[34] Comparing the simulated and observed time series at the IMPROVE sites in the NW United States suggests a 50% uncertainty in the model estimates of Asian sulfate enhancements in surface air in the United States, i.e., a mean value of 0.16 ± 0.08 μg m−3 for spring 2001 in that region. Extrapolating this relative error estimates to the previously reported results of Park et al. [2004] implies a mean annual Asian sulfate enhancement at surface sites in the United States of 0.10 ± 0.05 μg m−3 in the west and 0.09 ± 0.4 μg m−3 in the east. In comparison, the EPA Regional Haze Rule sets a sulfate concentration objective of 0.09 μg m−3 in the west and 0.17 μg m−3 in the east to guide domestic regulation of emissions aimed at improving visibility in wilderness areas. Our results lend confidence to the findings of Park et al. [2004] that transpacific pollution must be considered in setting visibility standards, particularly if sulfur emissions from Asia continue to increase as projected [Streets and Waldhoff, 2000].

[35] We still need better understanding of the possible contribution of OC aerosols to transpacific pollution transport. Observations by Jaffe et al. [2005] on the U.S. west coast indicate higher OC than sulfate enhancements in air masses originating from Asia. Our analysis of the IMPROVE data does not identify such an enhancement but this could be due to a relatively large North American natural background [Park et al., 2003]. Aircraft observations off the coast of Japan in spring show a 1–4 μg m−3 OC aerosol background in the free troposphere [Heald et al., 2005] that the model does not capture. Such high levels of OC in the free troposphere would contribute a significant subsiding background to surface air concentrations in the United States, though there is no evidence at present that this background would be anthropogenic.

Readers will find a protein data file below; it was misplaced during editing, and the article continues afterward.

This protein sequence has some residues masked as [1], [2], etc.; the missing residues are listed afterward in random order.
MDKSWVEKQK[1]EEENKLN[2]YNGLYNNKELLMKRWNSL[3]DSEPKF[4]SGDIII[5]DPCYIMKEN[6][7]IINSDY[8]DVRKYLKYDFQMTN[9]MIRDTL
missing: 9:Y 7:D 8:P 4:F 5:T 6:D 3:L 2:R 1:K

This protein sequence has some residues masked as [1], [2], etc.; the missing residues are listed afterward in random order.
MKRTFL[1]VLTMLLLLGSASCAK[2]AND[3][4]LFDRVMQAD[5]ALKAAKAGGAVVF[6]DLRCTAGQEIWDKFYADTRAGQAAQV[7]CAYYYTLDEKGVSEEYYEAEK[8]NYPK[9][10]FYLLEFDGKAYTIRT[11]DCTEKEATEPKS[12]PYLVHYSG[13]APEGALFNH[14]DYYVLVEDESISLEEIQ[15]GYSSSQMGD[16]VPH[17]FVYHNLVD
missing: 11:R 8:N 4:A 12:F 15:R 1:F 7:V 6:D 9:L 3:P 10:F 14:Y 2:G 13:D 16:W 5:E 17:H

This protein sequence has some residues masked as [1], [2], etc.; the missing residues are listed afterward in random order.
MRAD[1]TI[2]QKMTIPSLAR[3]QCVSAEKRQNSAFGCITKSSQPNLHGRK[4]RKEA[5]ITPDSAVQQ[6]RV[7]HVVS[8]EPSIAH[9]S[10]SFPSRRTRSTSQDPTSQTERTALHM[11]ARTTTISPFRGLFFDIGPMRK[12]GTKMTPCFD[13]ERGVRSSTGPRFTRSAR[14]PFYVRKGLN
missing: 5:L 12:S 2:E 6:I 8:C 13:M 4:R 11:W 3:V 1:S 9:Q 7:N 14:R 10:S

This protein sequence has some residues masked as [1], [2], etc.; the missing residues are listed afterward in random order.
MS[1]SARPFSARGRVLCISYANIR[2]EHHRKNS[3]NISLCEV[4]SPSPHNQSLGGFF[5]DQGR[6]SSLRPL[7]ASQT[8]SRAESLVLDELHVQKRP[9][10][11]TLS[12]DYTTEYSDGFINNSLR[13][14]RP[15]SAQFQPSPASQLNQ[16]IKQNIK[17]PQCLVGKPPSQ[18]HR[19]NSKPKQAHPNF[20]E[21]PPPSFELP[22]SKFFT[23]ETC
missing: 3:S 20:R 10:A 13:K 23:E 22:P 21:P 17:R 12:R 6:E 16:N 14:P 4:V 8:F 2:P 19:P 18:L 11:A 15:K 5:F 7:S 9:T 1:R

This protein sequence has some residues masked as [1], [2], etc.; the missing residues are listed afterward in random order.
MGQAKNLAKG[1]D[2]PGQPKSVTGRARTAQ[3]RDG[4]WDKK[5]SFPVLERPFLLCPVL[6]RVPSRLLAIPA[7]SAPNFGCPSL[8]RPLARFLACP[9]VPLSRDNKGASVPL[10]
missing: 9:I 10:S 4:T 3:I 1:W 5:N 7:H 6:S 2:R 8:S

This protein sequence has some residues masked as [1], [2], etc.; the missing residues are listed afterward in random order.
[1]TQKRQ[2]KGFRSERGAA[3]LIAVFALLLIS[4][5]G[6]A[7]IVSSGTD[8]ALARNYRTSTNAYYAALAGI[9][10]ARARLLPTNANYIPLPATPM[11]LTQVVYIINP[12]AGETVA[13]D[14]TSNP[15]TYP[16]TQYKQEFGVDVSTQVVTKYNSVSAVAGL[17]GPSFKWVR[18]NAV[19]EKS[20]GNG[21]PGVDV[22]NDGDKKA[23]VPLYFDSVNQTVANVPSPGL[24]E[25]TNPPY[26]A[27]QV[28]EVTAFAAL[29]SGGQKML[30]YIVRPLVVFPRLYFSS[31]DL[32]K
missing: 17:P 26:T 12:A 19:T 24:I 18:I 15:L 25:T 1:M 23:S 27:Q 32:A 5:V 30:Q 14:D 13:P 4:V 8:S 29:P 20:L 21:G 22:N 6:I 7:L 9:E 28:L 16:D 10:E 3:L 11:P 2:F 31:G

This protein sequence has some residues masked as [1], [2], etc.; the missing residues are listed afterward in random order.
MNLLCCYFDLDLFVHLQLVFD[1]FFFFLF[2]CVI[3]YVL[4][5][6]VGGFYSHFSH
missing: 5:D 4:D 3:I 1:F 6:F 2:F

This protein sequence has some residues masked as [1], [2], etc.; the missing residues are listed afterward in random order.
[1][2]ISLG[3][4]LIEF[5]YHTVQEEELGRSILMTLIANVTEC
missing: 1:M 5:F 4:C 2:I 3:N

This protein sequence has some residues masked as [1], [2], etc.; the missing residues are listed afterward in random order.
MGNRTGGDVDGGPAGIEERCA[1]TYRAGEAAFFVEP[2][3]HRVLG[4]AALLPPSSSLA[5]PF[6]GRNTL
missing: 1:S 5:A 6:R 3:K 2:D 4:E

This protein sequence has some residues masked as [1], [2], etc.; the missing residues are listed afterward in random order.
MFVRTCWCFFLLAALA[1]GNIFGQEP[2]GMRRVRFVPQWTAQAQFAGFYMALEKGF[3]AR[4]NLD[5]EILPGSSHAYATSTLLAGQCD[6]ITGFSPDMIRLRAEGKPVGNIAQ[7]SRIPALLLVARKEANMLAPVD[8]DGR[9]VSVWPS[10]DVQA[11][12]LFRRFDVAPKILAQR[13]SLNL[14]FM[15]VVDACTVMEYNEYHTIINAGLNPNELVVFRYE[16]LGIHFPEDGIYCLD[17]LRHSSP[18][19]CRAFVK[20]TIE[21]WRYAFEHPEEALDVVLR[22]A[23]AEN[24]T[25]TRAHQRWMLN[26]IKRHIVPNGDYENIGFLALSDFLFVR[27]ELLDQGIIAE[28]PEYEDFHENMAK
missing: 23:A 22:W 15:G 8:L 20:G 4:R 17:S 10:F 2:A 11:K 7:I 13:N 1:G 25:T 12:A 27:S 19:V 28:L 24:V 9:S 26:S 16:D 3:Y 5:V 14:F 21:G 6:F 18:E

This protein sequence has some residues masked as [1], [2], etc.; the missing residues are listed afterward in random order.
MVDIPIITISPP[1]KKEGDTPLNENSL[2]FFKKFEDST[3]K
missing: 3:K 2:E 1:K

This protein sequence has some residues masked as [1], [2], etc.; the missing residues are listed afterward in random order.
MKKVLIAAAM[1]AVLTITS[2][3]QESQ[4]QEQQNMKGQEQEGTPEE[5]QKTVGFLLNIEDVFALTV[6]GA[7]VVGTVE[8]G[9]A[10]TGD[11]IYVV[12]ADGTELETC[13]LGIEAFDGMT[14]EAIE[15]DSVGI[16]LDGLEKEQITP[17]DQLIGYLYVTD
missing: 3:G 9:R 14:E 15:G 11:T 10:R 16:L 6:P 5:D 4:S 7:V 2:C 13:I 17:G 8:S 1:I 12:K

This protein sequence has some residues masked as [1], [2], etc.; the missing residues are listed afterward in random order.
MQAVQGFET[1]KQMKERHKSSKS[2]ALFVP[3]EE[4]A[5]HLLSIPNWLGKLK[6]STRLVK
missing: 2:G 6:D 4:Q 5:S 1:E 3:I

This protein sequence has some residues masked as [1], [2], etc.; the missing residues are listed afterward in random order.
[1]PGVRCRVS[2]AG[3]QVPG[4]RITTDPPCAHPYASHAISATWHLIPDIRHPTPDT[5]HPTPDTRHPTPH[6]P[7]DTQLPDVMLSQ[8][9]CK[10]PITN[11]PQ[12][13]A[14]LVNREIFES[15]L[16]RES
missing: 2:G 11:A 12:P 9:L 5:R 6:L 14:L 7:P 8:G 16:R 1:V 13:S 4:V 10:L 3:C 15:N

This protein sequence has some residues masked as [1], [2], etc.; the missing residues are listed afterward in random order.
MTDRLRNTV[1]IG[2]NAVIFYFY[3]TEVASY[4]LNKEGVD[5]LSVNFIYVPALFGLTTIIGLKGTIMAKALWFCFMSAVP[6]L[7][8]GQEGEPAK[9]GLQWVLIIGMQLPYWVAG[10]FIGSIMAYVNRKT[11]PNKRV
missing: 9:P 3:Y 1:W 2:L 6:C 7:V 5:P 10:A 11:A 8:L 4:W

Acknowledgments

[36] This work was supported by the NASA Atmospheric Chemistry Modeling and Analysis Program, by the Electric Power Research Institute (EPRI), by the U.S. Environmental Protection Agency, and by NASA Headquarters under the Earth System Science Fellowship grant NGT5-30466 for C.L.H. and grant NASW-01016. We thank Brent Holben and the AERONET program for their effort in establishing and maintaining the Midway, Lanai, and Coconut Island sites. We also thank the IMPROVE network for the surface site observations and MODIS team for the level 3 aerosol product.